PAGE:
Trigger warning: The following blog post talks about my experiences with eating disorder behavior. If you are in recovery or are currently in the midst of the disorder this could trigger thoughts or behaviors. Proceed with caution, dear friend.
My eating disorder…
It’s something I haven’t really discussed on the blog just yet. It’s one of those things that I either blurt out or take my time with it. In this instance I’ve been taking my time. Sure so far on the blog I’ve been talking about my journey as a Miscarriage Mama. I’ve been healing that area of my life. I’m feeling stronger with that portion these days. I’m feeling called to share more about my journey through this life with you, and what I’m working on right now is my eating disorder.
At the age of ten I was 5’2”, had developed some rather grown up curves, and was struggling with the fact that all of my friends were still in undershirts with spindly legs, meanwhile I was in a full B nearly C cup bra. I looked more like a teenager than a ten year old. But what I was seeing was someone who had a teenager body that was still coated in a thick layer of baby fat. I hated my body. I hated that everyone noticed my body was different. I hated that the mean boys would comment on my curves and comment on my fat. I hated that I felt like I just didn’t fit in. Now, as an adult, I can look back and acknowledge that really that’s how most ten year olds are feeling. Tweens feel all kinds of awkward nearly 100% of the time.
For me feeling this level of awkward sent me looking for control. But I was ten years old…what on earth does a ten year old have control over!?!? My body. I could control what I ate. I could lose this layer of baby fat. If I tried hard enough I could make my body skinny and small like my friends. It started slowly. I simply stopped eating lunch at school. Instead of bringing bag lunch I’d ask for lunch money. Telling my parents I was just getting hot lunch. Then I stopped eating breakfast in the morning. I wasn’t much of a breakfast person anyhow, I wasn’t much of a morning person. I’m still not. I’d eat enough dinner to make it look like I was eating. I started losing weight. People started noticing. People started saying how good I looked. I was winning. I had control. I was miserable. I was anxious. I was starving. When you’re starving you feel sick.
I was sick. I had always struggled with migraines…even as a little kid…I actually have a migraine right now as I am writing this…, but my migraines got worse the more I starved myself. With some migraines a symptom can be craving certain foods, feeling like eating will help the migraine go away. I was finding with each migraine I was craving food and lots of it (in retrospect I was craving food also because I was starving myself). This began my binge/purge cycles. I would starve all day at school, come home with a terrible migraine, crave food, binge, and then throw up. As long as the food wasn’t in me all that long the calories wouldn’t’ stick right? The disordered mind will tell itself some really creative lies.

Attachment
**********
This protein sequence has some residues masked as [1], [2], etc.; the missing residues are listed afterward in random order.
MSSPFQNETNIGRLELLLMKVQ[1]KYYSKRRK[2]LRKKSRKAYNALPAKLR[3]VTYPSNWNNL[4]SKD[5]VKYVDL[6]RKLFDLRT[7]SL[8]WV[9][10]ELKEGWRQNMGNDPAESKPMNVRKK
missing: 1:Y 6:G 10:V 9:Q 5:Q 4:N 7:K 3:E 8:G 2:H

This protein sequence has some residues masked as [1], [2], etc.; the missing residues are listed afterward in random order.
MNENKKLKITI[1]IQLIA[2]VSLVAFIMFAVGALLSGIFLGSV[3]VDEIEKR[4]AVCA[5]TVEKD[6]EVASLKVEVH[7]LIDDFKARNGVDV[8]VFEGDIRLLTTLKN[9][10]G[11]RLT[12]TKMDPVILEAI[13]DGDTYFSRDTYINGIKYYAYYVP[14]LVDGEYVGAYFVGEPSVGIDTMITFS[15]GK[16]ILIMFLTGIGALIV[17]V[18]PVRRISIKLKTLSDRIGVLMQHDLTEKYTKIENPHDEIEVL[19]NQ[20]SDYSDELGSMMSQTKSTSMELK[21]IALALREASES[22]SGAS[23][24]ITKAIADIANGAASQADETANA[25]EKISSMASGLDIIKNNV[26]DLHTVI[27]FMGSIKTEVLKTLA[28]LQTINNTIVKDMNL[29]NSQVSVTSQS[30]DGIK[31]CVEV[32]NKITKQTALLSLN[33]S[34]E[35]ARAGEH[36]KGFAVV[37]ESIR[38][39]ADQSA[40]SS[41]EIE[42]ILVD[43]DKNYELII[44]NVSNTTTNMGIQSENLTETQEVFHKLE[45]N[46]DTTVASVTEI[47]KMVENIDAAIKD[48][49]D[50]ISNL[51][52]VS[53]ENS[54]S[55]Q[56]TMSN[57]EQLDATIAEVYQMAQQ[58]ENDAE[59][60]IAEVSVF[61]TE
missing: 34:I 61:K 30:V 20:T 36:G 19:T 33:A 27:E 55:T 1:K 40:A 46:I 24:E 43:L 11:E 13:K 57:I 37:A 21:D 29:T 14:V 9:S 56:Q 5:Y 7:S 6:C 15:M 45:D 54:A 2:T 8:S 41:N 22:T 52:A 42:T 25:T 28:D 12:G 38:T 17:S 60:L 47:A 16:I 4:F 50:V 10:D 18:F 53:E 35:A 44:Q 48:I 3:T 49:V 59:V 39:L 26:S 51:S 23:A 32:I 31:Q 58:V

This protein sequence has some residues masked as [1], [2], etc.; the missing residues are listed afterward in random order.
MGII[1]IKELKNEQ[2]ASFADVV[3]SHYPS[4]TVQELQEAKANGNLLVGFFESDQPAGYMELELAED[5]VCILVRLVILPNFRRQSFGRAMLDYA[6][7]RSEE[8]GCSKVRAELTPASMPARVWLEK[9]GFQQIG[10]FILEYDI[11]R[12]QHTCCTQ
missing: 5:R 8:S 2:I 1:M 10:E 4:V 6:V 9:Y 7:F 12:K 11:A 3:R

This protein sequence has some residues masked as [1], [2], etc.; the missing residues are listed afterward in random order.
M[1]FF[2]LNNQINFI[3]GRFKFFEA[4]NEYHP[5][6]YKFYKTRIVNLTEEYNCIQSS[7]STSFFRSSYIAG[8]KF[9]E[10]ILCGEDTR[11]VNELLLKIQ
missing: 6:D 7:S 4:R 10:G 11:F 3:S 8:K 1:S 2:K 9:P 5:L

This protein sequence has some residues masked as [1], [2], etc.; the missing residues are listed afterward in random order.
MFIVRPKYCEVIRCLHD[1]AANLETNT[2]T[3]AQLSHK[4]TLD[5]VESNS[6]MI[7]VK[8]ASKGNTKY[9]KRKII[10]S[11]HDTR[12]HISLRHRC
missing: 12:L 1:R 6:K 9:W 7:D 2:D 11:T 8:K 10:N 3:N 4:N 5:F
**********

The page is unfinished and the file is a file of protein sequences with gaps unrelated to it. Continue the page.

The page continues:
This behavior continued all the way through high school only by then I was also taking diet pills, doing cleanses, and exercising obsessively…often to the point of injury. It wasn’t until college that I started trying to get a handle on it…and even then I had a very unhealthy relationship with food, exercise, and my body. In all honesty I still do. I’ve fallen on and off the wagon more times than I can count. I’m currently in a phase of wrestling with disordered thoughts and through sheer will of not wanting to spin out of control again and my literal earth angel therapists I’m managing those thoughts. It’s not easy though and I’m walking a very fine line.
Every day I hear the disorder talking. Every day I have to tell it to shut up. Every day I’m taking a baby step towards a healthier relationship with my body, mind, and self. Every day I say to myself “You are 36 years old. It’s time to love yourself. 26 years of this disordered thinking is 26 years too many”. I’m learning to treat my body with kindness. I’m learning to engage in joyful movement instead of punishing exercise. I’m learning to nourish myself in a balanced way. I’m eating breakfast…and I regularly talk about it in therapy, because man…it totally freaks me out! But I’m doing it, little by little.
If you too have struggled with your body, struggled with an eating disorder, struggled with simply loving yourself, please know that my heart is with you. I may not know what your exact experience has felt like, but I can sympathize through my own experience. If you need a shoulder to lean on, mine are here.
If you are struggling currently with an eating disorder I encourage you to find a therapist or program that specializes in eating disorders and allow them to help you navigate these, at times quite challenging waters. If you aren’t sure who to call contact The National Eating Disorder Association at (800) 931-2237 or visit their website at nationaleatingdisorders.org they will be able to help you find the resources you need.
All my love,